I’m honored to have a platform to share this week’s story. It’s all about one of the most beautiful places in the world, the lakes, rivers and wilderness of Grassy Narrows in Ontario, Canada.
Grassy Narrows sits on the English River about 40 miles north of Kenora, the nearest town. It’s an isolated, wild, gorgeous place full of tranquil watersheds and Canadian wildlife. When I imagine the northern wilderness, I imagine the English River and it’s lakes.
My dad and I have traveled to the First Nation community (similar to a Native American Reservation) for our last few fishing trips up north and have enjoyed the peace the lake has brought us along with all the delicious Walleye.
The last night of our 2017 trip my perception of this area was thrown upside down.
Ryan Duplassie is part of the department of Native Studies for the University of Manitoba. As we came back to camp, the area we previously had to ourselves was now full of college students. Ryan was teaching a 10 day travel study course focused on the Grassy Narrows Community. Within a 20 minute conversation, two things were apparent, Ryan was an excellent, passionate teacher AND the beautiful area we had enjoyed over the last three days and the people who relied on it for livelihood had been completely DEVASTATED by deadly pollution, neglectful politics, and opportunists willing to take advantage without a second thought.
Here’s the story in a nutshell:
Ryan informed us that in the 1960s a paper mill in Dryden, Ontario disposed incredibly harmful pollution into the English River and Wabagoon River watershed. This went on for a decade before the government instated regulations causing them to stop.
This severely disabled the Grassy Narrows First Nation Community, essentially contaminating their food source (the fish that I was currently eating), taking away their livelihood, and poisoning their community (90% have mercury poisoning also referred to Ontario Minamata Disease). When we spoke at the campsite, Ryan explained that neither the paper company (technically it was legal to dump at the time) or the government was willing to pay for the cleanup (in the last month they’ve put up $85 million to begin this herculean task).
First of all I was shocked. How could this gorgeous part of the world be poisoned and f****ed over like this?? The paradigm I had in my head about where we were choosing to enjoy outside time was shattered. And, I was ashamed and embarrassed for being so completely uninformed and ignorant of what was happening in a part of the world I enjoyed.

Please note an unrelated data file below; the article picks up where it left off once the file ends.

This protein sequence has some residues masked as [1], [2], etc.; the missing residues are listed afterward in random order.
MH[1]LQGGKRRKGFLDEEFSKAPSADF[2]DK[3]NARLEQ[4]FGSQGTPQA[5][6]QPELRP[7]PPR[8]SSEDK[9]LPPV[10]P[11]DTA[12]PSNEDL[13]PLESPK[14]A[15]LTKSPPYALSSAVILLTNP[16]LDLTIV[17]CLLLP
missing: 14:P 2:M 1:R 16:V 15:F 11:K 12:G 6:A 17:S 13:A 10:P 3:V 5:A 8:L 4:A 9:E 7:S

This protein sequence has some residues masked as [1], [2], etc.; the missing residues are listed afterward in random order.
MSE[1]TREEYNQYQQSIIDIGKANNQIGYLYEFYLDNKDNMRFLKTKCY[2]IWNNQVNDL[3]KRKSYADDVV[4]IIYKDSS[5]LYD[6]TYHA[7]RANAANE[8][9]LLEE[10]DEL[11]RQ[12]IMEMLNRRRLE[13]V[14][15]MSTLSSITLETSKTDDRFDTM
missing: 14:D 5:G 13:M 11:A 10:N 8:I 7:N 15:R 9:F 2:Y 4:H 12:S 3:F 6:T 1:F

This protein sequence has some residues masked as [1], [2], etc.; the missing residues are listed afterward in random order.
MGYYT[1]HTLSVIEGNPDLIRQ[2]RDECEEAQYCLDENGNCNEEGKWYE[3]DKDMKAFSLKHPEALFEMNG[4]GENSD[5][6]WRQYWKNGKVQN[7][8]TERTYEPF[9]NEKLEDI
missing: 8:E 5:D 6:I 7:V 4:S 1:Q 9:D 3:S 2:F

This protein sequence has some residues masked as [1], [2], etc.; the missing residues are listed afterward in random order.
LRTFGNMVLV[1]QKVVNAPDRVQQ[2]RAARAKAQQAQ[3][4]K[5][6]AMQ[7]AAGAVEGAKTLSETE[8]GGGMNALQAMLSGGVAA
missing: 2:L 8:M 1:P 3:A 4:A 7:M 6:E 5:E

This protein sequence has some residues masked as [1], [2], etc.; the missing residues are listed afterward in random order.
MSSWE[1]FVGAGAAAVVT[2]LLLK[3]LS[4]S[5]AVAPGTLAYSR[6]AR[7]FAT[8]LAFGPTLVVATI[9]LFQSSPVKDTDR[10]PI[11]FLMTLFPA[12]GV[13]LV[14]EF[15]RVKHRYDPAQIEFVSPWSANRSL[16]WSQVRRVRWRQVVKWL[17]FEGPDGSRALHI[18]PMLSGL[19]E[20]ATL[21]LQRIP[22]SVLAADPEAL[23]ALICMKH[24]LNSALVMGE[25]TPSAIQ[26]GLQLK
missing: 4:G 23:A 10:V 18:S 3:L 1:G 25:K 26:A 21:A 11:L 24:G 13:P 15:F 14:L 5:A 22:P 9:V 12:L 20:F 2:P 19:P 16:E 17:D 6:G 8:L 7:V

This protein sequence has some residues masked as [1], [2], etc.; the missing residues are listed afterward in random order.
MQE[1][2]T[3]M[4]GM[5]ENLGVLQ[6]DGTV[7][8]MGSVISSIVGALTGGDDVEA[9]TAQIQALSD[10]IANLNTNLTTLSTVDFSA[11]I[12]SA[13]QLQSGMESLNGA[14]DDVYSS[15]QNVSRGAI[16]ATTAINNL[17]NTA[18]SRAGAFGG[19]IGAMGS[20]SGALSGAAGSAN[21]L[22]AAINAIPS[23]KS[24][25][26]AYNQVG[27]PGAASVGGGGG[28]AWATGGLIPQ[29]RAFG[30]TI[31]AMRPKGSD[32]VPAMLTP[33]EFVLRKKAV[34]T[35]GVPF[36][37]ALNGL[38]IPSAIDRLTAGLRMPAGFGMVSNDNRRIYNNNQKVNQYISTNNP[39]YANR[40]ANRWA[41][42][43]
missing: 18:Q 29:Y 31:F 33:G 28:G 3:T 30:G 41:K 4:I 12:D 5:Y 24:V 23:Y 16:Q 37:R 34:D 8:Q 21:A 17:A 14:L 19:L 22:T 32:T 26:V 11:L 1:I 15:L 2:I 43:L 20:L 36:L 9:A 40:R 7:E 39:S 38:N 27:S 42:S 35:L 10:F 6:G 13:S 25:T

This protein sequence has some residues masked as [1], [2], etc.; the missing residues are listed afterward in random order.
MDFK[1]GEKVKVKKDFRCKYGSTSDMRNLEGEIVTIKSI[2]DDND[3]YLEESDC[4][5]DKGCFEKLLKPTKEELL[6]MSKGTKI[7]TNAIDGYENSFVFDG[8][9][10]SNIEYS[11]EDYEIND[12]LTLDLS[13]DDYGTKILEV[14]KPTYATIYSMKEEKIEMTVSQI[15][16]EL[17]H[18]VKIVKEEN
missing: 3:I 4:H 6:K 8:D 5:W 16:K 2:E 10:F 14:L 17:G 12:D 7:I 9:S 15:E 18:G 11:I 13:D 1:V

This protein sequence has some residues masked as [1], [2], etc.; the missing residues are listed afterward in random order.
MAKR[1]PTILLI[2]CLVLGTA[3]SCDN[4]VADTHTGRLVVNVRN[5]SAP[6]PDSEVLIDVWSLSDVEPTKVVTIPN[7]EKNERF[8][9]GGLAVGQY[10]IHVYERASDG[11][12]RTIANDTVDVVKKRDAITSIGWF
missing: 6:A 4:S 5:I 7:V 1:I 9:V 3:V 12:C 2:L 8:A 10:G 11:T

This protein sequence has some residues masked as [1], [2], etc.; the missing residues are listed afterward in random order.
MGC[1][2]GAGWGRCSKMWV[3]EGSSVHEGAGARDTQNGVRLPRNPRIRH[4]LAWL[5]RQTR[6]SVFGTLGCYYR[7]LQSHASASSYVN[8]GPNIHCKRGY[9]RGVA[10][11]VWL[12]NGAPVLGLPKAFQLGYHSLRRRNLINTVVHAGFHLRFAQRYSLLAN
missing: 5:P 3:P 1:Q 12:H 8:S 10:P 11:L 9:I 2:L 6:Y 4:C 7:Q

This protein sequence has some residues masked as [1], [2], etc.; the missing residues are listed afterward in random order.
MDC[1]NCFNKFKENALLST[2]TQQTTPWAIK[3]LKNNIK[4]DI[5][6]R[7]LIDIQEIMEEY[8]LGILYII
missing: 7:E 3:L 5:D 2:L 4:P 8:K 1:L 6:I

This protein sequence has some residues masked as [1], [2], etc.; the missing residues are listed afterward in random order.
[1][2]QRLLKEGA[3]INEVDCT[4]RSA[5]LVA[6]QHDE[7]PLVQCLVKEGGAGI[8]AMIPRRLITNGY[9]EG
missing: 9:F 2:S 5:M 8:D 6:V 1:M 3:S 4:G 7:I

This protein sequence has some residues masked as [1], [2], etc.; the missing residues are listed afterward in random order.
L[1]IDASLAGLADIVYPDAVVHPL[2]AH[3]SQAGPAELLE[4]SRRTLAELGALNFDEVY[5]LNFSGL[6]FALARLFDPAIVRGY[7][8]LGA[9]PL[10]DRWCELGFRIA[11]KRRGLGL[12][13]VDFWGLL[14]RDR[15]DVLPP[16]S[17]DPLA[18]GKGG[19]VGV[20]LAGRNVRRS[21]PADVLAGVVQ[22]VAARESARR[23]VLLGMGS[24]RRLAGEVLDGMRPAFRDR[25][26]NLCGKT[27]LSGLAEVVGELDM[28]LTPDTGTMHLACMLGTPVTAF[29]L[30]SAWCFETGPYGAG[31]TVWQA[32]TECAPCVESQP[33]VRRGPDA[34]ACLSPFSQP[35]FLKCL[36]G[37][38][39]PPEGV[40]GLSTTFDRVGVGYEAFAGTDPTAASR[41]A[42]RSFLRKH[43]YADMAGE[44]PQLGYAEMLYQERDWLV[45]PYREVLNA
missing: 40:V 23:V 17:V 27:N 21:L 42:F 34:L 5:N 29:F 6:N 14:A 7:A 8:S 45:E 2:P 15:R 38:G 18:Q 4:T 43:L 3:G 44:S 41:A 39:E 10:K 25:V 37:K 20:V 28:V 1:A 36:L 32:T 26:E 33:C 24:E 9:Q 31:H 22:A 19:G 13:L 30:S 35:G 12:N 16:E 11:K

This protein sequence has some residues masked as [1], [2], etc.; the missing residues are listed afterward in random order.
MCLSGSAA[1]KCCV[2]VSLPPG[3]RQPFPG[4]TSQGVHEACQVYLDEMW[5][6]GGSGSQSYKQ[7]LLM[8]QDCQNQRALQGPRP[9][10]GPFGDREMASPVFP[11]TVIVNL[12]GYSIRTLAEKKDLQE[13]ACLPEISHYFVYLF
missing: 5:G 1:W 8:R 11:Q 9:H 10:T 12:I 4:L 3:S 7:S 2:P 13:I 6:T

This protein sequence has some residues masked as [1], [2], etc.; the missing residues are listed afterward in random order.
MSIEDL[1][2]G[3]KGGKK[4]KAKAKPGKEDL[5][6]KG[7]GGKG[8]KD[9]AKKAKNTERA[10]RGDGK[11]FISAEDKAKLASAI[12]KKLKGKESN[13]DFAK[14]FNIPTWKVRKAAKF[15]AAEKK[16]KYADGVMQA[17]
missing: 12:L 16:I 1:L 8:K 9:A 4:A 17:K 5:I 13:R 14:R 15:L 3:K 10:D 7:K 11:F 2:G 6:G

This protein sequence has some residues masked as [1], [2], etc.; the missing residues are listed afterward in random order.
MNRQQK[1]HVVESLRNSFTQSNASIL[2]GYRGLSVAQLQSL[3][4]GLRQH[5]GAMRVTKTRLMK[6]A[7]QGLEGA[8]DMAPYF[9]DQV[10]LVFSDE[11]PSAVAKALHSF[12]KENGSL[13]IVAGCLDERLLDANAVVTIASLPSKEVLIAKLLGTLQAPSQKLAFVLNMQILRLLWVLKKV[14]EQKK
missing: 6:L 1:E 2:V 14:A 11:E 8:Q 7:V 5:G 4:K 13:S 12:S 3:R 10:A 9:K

I haven’t been able to get it out of my head since. So this podcast was my small way to let Ryan’s voice be heard and hopefully inform and influence you about environmental concerns throughout the world.
Time to get preachy….hold on to your britches (pants..for us non-old timers)….
If you’re listening to this podcast, you probably LOVE the outdoors. You most likely enjoy your time exploring, pushing your limits, and appreciating the beautiful nature we are lucky enough to have in this country, throughout this continent and on this planet. Personally, I would go absolutely crazy if I wasn’t able to head out my door into the mountains, forests, plains, lakes, and so on. That’s why understanding and being informed about issues that affect these wild places (which I fully admit I previously was not about Grassy Narrows) should be important to you. Let alone the concern with how we should treat other humans (which are also addressed in this episode)!
At the end of the episode Ryan shares a very important message of hope. Start at a local level. Understand the issues that are affecting the area you live in and pursue ways to make positive changes. Start small, be consistent, and speak up when you see or hear about something you don’t think is right.
Get ’em guys! And enjoy this week’s show! Ryan was awesome, intelligent, well-informed, and ultimately optimistic about a place and a group of people he loves and admires.
More Info about Grassy Narrows:
Ryan’s Class: http://www.themanitoban.com/2017/07/grassy-narrows-learning-action/31683/
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